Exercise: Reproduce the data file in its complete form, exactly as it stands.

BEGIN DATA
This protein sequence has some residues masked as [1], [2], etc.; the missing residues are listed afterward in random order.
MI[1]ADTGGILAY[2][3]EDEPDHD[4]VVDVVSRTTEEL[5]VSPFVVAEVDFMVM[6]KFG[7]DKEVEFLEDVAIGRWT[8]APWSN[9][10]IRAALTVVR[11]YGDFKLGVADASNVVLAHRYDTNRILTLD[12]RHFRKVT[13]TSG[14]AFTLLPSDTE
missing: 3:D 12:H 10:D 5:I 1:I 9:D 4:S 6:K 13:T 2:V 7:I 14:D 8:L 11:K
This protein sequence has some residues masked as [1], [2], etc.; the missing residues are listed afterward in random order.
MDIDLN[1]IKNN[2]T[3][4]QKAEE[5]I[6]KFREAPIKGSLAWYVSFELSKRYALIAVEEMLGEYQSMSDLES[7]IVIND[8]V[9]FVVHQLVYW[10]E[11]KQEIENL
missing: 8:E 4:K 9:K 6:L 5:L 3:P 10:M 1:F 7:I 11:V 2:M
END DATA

This protein sequence has some residues masked as [1], [2], etc.; the missing residues are listed afterward in random order.
MI[1]ADTGGILAY[2][3]EDEPDHD[4]VVDVVSRTTEEL[5]VSPFVVAEVDFMVM[6]KFG[7]DKEVEFLEDVAIGRWT[8]APWSN[9][10]IRAALTVVR[11]YGDFKLGVADASNVVLAHRYDTNRILTLD[12]RHFRKVT[13]TSG[14]AFTLLPSDTE
missing: 3:D 12:H 10:D 5:I 1:I 9:D 4:S 6:K 13:T 2:V 7:I 14:D 8:L 11:K
This protein sequence has some residues masked as [1], [2], etc.; the missing residues are listed afterward in random order.
MDIDLN[1]IKNN[2]T[3][4]QKAEE[5]I[6]KFREAPIKGSLAWYVSFELSKRYALIAVEEMLGEYQSMSDLES[7]IVIND[8]V[9]FVVHQLVYW[10]E[11]KQEIENL
missing: 8:E 4:K 9:K 6:L 5:L 3:P 10:M 1:F 7:I 11:V 2:M